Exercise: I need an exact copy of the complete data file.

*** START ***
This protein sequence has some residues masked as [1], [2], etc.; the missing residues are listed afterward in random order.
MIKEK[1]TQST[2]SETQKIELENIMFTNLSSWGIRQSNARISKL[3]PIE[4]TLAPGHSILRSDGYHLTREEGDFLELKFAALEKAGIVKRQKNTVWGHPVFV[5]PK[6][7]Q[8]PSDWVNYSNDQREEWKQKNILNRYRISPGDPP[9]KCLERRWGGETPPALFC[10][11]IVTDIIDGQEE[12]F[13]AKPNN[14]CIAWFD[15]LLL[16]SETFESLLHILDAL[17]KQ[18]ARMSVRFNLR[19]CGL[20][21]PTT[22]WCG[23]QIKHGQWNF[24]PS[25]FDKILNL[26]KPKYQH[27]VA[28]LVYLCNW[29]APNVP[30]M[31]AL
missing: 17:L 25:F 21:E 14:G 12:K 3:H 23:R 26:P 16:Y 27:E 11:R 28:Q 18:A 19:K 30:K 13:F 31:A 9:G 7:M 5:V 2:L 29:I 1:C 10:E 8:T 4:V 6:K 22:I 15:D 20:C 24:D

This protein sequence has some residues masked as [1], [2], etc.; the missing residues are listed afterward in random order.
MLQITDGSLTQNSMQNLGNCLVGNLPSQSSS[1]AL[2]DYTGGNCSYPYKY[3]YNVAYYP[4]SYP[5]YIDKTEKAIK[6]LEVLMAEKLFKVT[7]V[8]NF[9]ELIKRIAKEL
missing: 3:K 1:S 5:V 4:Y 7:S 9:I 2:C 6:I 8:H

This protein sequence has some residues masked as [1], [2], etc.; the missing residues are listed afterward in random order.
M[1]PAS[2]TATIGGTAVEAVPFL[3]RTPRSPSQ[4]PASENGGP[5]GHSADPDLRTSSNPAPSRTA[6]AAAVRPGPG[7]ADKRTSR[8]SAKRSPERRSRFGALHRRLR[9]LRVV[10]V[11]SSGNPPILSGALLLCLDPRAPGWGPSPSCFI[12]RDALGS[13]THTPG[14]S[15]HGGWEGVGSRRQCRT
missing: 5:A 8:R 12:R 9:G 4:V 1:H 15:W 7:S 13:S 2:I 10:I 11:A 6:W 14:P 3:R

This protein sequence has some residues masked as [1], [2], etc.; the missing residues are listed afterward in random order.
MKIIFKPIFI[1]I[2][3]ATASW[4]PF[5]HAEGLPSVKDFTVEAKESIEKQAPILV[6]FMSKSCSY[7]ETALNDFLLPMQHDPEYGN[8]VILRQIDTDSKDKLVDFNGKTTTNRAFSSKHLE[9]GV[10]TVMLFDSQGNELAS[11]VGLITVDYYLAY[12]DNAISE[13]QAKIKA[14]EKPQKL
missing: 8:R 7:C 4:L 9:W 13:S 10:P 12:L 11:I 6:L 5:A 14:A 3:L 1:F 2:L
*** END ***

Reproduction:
This protein sequence has some residues masked as [1], [2], etc.; the missing residues are listed afterward in random order.
MIKEK[1]TQST[2]SETQKIELENIMFTNLSSWGIRQSNARISKL[3]PIE[4]TLAPGHSILRSDGYHLTREEGDFLELKFAALEKAGIVKRQKNTVWGHPVFV[5]PK[6][7]Q[8]PSDWVNYSNDQREEWKQKNILNRYRISPGDPP[9]KCLERRWGGETPPALFC[10][11]IVTDIIDGQEE[12]F[13]AKPNN[14]CIAWFD[15]LLL[16]SETFESLLHILDAL[17]KQ[18]ARMSVRFNLR[19]CGL[20][21]PTT[22]WCG[23]QIKHGQWNF[24]PS[25]FDKILNL[26]KPKYQH[27]VA[28]LVYLCNW[29]APNVP[30]M[31]AL
missing: 17:L 25:F 21:E 14:G 12:K 3:H 23:R 26:P 16:Y 27:E 11:R 28:Q 18:A 19:K 30:K 13:F 31:A 9:G 7:M 5:V 2:L 29:I 1:C 10:E 8:T 4:V 6:K 22:I 15:D 20:C 24:D

This protein sequence has some residues masked as [1], [2], etc.; the missing residues are listed afterward in random order.
MLQITDGSLTQNSMQNLGNCLVGNLPSQSSS[1]AL[2]DYTGGNCSYPYKY[3]YNVAYYP[4]SYP[5]YIDKTEKAIK[6]LEVLMAEKLFKVT[7]V[8]NF[9]ELIKRIAKEL
missing: 3:K 1:S 5:V 4:Y 7:S 9:I 2:C 6:I 8:H

This protein sequence has some residues masked as [1], [2], etc.; the missing residues are listed afterward in random order.
M[1]PAS[2]TATIGGTAVEAVPFL[3]RTPRSPSQ[4]PASENGGP[5]GHSADPDLRTSSNPAPSRTA[6]AAAVRPGPG[7]ADKRTSR[8]SAKRSPERRSRFGALHRRLR[9]LRVV[10]V[11]SSGNPPILSGALLLCLDPRAPGWGPSPSCFI[12]RDALGS[13]THTPG[14]S[15]HGGWEGVGSRRQCRT
missing: 5:A 8:R 12:R 9:G 4:V 1:H 15:W 7:S 13:S 2:I 10:I 11:A 6:W 14:P 3:R

This protein sequence has some residues masked as [1], [2], etc.; the missing residues are listed afterward in random order.
MKIIFKPIFI[1]I[2][3]ATASW[4]PF[5]HAEGLPSVKDFTVEAKESIEKQAPILV[6]FMSKSCSY[7]ETALNDFLLPMQHDPEYGN[8]VILRQIDTDSKDKLVDFNGKTTTNRAFSSKHLE[9]GV[10]TVMLFDSQGNELAS[11]VGLITVDYYLAY[12]DNAISE[13]QAKIKA[14]EKPQKL
missing: 8:R 7:C 4:L 9:W 13:S 10:P 12:L 11:I 6:L 5:A 14:A 3:L 1:F 2:L